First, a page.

Across Europe, post-World War II reconstruction focused on rebuilding the centers of destroyed cities, towns and communities in an effort to aid in the overall recovery. The physical rebuilding of these centers held significance and meaning for people as a sign of resurgence and renewal. City-wide reconstruction plans were then designed to aid in this emotional, physical and economic recovery by either looking to the city’s past or its future. By rebuilding to either pre- war designs or by creating a modernist city center these reconstruction plans symbolized a hope and desire for renewal for the post-war community. Churches then, as they had for centuries, played an important role in the planning as they represented a spiritual focal point as well as a visual marking of the civic center and center of life for the residents. Churches played an important role in restoring a sense of place and their reconstruction in one form or another came to symbolize a sense of recovery for their respective communities.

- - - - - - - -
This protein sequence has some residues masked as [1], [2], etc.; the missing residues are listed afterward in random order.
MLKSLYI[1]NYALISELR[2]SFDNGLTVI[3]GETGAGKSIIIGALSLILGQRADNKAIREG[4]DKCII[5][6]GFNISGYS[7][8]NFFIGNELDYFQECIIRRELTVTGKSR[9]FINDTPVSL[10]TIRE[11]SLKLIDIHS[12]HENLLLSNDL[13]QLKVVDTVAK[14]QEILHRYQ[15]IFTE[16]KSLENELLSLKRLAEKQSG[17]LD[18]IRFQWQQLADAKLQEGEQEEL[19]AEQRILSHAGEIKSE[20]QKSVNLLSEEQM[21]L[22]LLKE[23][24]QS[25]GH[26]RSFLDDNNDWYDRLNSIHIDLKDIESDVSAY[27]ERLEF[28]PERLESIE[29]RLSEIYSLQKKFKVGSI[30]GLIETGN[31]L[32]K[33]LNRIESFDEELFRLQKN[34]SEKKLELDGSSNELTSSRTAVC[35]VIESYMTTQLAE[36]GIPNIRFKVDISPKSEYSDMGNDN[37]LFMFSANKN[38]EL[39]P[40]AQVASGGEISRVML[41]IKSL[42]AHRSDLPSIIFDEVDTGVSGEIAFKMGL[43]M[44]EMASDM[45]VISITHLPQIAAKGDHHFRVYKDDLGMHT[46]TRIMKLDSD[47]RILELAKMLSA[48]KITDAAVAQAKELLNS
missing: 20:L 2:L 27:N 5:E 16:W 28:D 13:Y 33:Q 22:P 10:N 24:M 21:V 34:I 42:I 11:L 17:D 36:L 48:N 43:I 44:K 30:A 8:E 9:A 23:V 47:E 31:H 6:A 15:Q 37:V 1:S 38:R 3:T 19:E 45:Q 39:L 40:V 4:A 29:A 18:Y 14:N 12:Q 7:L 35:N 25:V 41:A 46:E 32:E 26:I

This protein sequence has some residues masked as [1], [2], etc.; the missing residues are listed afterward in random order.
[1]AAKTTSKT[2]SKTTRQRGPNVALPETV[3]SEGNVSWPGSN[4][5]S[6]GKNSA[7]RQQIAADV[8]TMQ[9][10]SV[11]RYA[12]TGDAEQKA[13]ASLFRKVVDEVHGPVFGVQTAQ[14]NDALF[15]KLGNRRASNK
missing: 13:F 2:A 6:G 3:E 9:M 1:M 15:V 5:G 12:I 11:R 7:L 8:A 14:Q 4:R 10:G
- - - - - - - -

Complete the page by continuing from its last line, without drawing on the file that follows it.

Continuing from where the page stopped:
Church reconstruction then, as an integral part of an overall city plan, usually followed one of four routes: one, the church was stabilized and left in ruins to serve as both a memorial and as a reminder of the devastation to both people’s lives and their surrounding community; two, the church was reconstructed according to the historic design because of its significance or as an attempt to recapture the prewar world; three, the ruins were kept but incorporated in a new structure adjacent so as to both serve as a memorial and a new gathering place; four, a contemporary church was built on the same site to accommodate the spiritual needs of the surrounding community.
This thesis sought to uncover what decision-making processes led to the adoption of a particular approach. Four sites in England were selected to examine how those decisions are or are not interconnected. With the first hand memories of wartime survivors disappearing and the recollection of the devastation fading, it was important to not only consider the past but also to explore how these embedded memories are transferred; how those decisions were viewed and interpreted today and how they may or may not have an added layer of significance. Is the layered significance of these sites recognized today? Has the post-war layer added meaning and how does it affect preservation decisions today? How important is the meaning of the reconstruction or reestablishment and how relevant is it in the transfer of memory from first to second generation?